Talking with Kids About Recreational Drug Use

Yolanda Evans, MD, MPH, FAAP
Associate Professor
University of Washington Department of Pediatrics & Seattle Children’s Hospital

Clinical Director
Division of Adolescent Medicine

Parents talk with their kids about a wide variety of topics related to safety. Everything from brushing teeth, to the dangers of texting and driving. Talking about drug use is a topic that can be challenging to approach. We want our children to understand the risks while at the same time create opportunities for them to be comfortable coming to us with questions.

There is strong evidence that supports the benefits of parents talking with their kids about recreational drug use. Children do listen to their parents. They also learn by example. When parents disapprove of behavior, this influences the choices kids make. The Substance Abuse and Mental Health Services Administration (SAMHSA) has resources for parents and caregivers that offer examples of conversation starters, tips and facts on prevention, and resources for families if youth are using drugs.

Here are some things for parents to consider when having a conversation about recreational drug use:

  1. Have the conversation. Parents should start talking about expectations early. According to the Centers for Disease Control, Around 60% of high school students have ever drank alcohol and 36% have used marijuana. Children will likely be exposed to recreational drug use and parental input matters.
  2. Send a clear message. The research on the effects of substance use on the developing brain is clear: alcohol, marijuana, and other drugs negatively affect the brain. Encourage parents to have a firm stance that they care about their child’s health, so they want them to avoid using drugs.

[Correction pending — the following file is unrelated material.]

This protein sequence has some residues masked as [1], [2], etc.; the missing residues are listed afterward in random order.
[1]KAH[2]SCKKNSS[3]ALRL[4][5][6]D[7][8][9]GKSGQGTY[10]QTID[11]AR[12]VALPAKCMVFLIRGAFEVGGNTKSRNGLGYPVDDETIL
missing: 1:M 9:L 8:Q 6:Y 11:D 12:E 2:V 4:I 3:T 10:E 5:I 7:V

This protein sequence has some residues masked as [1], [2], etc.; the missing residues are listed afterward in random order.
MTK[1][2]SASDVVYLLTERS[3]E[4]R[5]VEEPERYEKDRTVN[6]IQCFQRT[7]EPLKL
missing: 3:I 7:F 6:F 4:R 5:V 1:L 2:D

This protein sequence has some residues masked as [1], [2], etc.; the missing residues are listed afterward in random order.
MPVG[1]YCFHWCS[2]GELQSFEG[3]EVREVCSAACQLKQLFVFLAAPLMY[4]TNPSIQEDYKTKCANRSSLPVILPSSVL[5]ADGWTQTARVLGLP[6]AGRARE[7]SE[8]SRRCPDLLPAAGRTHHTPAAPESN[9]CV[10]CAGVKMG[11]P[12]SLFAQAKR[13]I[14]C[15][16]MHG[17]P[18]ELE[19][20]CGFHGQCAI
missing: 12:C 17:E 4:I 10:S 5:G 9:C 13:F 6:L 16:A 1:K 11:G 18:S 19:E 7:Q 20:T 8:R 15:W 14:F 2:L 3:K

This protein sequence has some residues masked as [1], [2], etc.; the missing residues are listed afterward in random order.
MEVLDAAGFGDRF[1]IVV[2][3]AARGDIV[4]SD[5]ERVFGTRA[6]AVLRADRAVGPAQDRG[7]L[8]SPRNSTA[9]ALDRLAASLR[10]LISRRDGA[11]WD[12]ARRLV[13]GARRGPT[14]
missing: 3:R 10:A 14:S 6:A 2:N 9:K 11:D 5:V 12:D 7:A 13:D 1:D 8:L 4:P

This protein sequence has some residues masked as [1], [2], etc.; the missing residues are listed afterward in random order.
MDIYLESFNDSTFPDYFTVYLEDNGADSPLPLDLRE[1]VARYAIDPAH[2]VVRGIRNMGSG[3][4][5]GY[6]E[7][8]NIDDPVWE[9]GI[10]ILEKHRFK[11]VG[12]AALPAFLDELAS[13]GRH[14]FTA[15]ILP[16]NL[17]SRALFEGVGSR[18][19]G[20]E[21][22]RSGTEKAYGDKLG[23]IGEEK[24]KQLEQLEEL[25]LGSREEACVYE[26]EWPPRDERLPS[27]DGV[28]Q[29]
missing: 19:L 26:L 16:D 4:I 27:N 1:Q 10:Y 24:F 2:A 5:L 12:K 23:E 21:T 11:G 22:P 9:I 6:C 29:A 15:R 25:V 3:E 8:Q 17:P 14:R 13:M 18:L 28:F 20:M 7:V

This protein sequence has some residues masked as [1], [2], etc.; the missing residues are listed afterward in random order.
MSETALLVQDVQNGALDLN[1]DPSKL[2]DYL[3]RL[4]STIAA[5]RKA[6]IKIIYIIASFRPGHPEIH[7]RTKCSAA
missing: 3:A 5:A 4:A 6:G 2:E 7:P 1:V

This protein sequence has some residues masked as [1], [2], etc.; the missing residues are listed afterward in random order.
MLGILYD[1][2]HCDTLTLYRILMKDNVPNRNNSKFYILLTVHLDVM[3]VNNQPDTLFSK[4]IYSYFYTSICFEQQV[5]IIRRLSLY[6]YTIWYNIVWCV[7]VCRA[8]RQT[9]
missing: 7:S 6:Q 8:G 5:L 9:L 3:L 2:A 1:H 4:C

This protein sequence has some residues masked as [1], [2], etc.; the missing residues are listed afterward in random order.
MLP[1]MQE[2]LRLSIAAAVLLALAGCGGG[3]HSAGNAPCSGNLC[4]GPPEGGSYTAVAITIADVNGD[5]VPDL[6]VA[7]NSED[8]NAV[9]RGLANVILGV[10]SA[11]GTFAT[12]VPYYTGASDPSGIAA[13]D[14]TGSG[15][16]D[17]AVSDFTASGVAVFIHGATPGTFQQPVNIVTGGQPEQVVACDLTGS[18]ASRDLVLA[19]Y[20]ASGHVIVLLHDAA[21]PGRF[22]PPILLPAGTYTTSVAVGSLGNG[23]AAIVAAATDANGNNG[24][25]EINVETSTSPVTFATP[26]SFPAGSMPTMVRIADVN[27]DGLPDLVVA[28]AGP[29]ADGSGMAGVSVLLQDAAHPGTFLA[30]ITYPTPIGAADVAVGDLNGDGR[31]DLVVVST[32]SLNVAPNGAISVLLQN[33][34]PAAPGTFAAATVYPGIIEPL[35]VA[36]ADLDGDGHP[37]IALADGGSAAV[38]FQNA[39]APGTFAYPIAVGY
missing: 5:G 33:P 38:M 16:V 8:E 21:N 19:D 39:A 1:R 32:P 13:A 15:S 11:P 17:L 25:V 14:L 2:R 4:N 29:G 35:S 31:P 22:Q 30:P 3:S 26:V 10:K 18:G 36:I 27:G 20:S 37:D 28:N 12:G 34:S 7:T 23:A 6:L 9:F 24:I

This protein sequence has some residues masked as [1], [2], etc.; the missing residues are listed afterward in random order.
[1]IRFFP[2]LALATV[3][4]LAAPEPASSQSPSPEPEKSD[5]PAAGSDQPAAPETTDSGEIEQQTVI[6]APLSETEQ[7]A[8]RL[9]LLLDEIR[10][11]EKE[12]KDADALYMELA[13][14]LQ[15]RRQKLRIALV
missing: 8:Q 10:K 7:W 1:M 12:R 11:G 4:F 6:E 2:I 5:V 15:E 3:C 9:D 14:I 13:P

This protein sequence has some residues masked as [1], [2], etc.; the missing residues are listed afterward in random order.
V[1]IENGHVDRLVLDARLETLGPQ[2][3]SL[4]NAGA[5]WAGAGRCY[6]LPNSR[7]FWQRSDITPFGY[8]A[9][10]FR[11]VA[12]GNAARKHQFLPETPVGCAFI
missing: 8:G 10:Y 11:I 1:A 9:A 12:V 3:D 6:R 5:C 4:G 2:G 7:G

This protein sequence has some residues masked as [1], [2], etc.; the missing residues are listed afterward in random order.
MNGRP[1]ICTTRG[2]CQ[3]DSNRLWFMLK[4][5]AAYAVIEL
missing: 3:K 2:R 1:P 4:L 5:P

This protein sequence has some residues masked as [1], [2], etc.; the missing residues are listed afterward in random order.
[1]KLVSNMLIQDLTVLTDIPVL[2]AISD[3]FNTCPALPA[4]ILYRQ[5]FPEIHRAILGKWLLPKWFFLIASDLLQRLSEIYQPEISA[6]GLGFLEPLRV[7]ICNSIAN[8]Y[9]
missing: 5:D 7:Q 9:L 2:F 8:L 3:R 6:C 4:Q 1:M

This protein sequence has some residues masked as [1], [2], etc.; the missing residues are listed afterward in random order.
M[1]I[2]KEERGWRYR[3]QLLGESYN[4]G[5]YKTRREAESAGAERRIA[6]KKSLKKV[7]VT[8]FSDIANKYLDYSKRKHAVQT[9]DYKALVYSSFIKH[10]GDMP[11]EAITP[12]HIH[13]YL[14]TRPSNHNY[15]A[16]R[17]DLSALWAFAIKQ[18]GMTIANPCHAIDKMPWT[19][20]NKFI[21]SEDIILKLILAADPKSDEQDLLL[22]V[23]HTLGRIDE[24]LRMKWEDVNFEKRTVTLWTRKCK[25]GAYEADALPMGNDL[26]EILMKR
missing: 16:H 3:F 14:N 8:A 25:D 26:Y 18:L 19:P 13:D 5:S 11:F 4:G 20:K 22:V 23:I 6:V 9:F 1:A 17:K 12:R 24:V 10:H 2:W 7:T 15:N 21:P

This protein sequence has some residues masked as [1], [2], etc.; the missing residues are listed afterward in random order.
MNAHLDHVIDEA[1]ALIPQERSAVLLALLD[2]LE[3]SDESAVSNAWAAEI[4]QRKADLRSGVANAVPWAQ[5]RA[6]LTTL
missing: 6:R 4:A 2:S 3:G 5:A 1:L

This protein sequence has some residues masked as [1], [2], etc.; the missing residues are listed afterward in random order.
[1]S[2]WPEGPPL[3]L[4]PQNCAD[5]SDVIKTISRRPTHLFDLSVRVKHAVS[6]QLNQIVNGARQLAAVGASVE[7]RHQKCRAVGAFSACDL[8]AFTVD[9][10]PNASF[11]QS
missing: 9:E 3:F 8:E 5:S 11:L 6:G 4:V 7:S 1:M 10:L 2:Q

3. Establish parents as a trustworthy source of information. When a child asks questions (Why are drugs bad? Did you try alcohol, marijuana, or other drugs when you were a teen?), parents should be prepared. SAMHSA, NIDA (National Institute on Drug Abuse), and Healthy Children all offer resources, facts, and tips for parents to provide age appropriate, accurate responses. Parents should reply honestly and state the risks, which will boost the child’s trust in them as a reliable resource.
  4. Parents can show they are paying attention. Acknowledge the drug references in a television program watched together. Comment on books they are reading. Have a dialogue around favorite songs when risky topics come up. In subtle ways, parents can show they are involved in their day to day life and want to talk with their children about their experiences.
  5. Help children navigate ways to avoid drug use. Don’t stop at talking about the risks of recreational drug use. Help your child think through how they’ll respond when invited to try drugs.

Parents are important in the prevention of recreational drug use. Talking about drugs does not have to be awkward. Pediatric health care providers can advise parents to use conversations in daily life (such as riding in the car or talking about favorite TV shows) to offer information, strategies to avoid using, and send a clear message on their stance. As pediatricians, we are an excellent resource to help parents start the conversation about the prevention of recreational drug use.